Every once in a while we play requests,” Bob Dylan said to the audience at Toad’s Place, in New Haven, Connecticut, where he and his band were playing what amounted to an open rehearsal. When a voice from the front row of the club called out for “Congratulations,” from the Traveling Wilburys album, Dylan’s face lit up. Turning his back on the audience of 700, Dylan — who had only performed the song once before — was forced to show his band the chords for the mocking ballad.
And for the benefit of any listeners who still doubted that they were witness to an extraordinary evening, the band next went straight into Bruce Springsteen‘s “Dancing in the Dark.” Dylan’s failure to remember all the lyrics was more than compensated by the grin on his face as he proved that he was still capable of delivering a surprise or two.
The January 12th show was a striking contrast to Dylan’s recent lackluster, perfunctory performances, at which he has appeared so indifferent that the audience has been lucky if he acknowledged its presence, much less invested any of himself in his songs. But at Toad’s, he rose to the challenge of his first scheduled club date in countless years with a brilliant marathon show. Dylan and his usual touring trio — featuring Saturday Night Live guitarist G.E. Smith — blazed through an even fifty songs in four hour-long sets.
It was also one more feather in the cap of Toad’s Place, where stars such as Cyndi Lauper have kicked off tours in recent years and which, five months to the day before Dylan’s appearance, had hosted a surprise visit by the Rolling Stones at the start of their Steel Wheels tour. The nominal reason for the Toad’s date — announced only four days before the show — was to prepare the band for Dylan’s first tour of South America, which began in late January and was to be followed by a swing through Europe. Dylan reportedly chose Toad’s on the condition that he receive 100 percent of the box office, but considering that his appearance spanned six hours, the club must have easily made up for that sacrifice in bar receipts.
Dylan’s song selection was as unlikely as his mood. He generally avoided his most familiar hits, leaning instead on personal favorites and unexpected covers. After opening with Joe South’s “Walk a Mile in My Shoes,” the first two sets included such seldom-heard Dylan gems as “I Dreamed I Saw St. Augustine,” from John Wesley Harding, and a heart-wrenching “Tears of Rage.” By the fourteen-song third set, though, Dylan sounded like a bar-band veteran, playing such country and blues standards as Kris Kristofferson’s “Help Me Make It Through the Night” and a convincing version of Big Bill Broonzy’s “Key to the Highway.”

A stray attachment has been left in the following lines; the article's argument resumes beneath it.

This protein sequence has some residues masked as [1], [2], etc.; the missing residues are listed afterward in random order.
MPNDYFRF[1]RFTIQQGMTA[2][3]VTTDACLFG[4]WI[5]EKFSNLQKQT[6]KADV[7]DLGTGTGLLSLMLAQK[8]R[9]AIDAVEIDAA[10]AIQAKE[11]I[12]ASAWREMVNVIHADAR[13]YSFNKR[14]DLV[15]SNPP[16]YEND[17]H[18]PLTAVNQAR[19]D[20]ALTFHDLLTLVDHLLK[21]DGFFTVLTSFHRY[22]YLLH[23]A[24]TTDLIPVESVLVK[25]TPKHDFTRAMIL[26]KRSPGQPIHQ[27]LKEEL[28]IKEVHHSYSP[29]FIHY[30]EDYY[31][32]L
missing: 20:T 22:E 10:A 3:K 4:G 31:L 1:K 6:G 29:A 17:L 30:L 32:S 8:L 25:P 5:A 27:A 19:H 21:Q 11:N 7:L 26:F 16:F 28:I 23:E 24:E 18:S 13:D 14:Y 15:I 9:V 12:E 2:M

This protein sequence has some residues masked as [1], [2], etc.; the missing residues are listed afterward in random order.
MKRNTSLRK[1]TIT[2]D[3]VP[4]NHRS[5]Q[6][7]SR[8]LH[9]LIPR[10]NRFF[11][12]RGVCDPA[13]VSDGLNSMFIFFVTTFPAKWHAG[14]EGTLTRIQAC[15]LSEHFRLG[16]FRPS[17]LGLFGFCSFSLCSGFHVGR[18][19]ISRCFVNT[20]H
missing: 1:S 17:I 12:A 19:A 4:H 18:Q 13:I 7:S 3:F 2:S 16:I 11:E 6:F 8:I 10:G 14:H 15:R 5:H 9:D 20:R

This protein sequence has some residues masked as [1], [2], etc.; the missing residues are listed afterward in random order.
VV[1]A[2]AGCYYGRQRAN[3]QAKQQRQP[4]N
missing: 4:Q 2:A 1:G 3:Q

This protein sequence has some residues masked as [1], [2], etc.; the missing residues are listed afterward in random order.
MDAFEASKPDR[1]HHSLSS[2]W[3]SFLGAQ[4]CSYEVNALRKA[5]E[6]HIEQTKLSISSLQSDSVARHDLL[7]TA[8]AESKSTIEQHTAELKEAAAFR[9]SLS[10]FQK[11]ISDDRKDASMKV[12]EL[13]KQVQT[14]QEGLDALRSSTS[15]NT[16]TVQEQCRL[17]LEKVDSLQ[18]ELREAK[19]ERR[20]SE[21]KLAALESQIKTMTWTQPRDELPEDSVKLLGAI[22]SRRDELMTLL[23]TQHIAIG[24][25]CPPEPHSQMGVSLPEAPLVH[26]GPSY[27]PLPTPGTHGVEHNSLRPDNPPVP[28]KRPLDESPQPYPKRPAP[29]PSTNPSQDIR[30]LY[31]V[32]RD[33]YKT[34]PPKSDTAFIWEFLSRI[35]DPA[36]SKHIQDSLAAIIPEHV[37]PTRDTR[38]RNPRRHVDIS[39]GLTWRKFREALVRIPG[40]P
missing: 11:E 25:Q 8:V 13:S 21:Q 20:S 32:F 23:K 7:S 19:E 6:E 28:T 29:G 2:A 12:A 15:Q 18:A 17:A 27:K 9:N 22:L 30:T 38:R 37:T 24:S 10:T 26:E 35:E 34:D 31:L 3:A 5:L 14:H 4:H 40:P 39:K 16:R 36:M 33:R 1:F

Dylan also played most of the songs from Oh Mercy; the highlight was a chilling rendition of “Man in the Long Black Coat.” Explaining that “we’re working on our endings tonight,” he played his latest single, “Political World,” three times, increasing the intensity and adding new verses with each rendition.
Dylan picked up an acoustic guitar only once, to lead the band through “Watching the River Flow.” It was a night for rock & roll, with Dylan turning in a majestic electric performance of the folk classic “Pretty Peggy-O,” which he originally recorded for his 1961 debut album. He traded frequent Fender solos with Smith, who deferred to Dylan’s genial attitude and concentrated on playing strong, blistering leads.
Even lesser Dylan numbers came off well this night. The maudlin “Lenny Bruce,” from the 1981 album Shot of Love, was passionate and moving. After initial resistance to a request for “Joey” — “We’ll be up here all night if I sing that one” — Dylan gave in. “I ought to do it — God knows we don’t have many heroes left these days,” he explained before launching into the epic tribute to the slain mobster Joe “Crazy Joey” Gallo.
Though most of his choices ran toward the obscure, Dylan did not neglect some of his more familiar compositions, including “Maggie’s Farm” and “Lay, Lady, Lay,” which he introduced as “one of my favorites.” Dylan’s tendency of late has been to toss this material off with an apathy bordering on disdain, but these versions were rich and impassioned, full of the humor and bite that he seemed to have lost.
After almost four hours of singing, Dylan launched into a stinging “Highway 61 Revisited” and the wistful “Precious Memories,” from Knocked Out Loaded. Finally, after a few false starts, Dylan swung into “Like a Rolling Stone,” requisite even on such an unprecedented night. Though his voice was starting to show signs of fatigue from its arduous workout, and the audience was exhausted, it was a final, exultant moment, releasing everyone for home at 2:30 a.m.
Bob Dylan is only one year away from his fiftieth birthday and his thirtieth year as a recording artist. Yet here he was, in close contact with his fans once again, still experimenting with new songs, still working on numbers he has been playing for decades. It was an awe-inspiring performance, as close to a comprehensive retrospective as Dylan is ever likely to offer onstage.
This is a story from the March 8th, 1990 issue of Rolling Stone.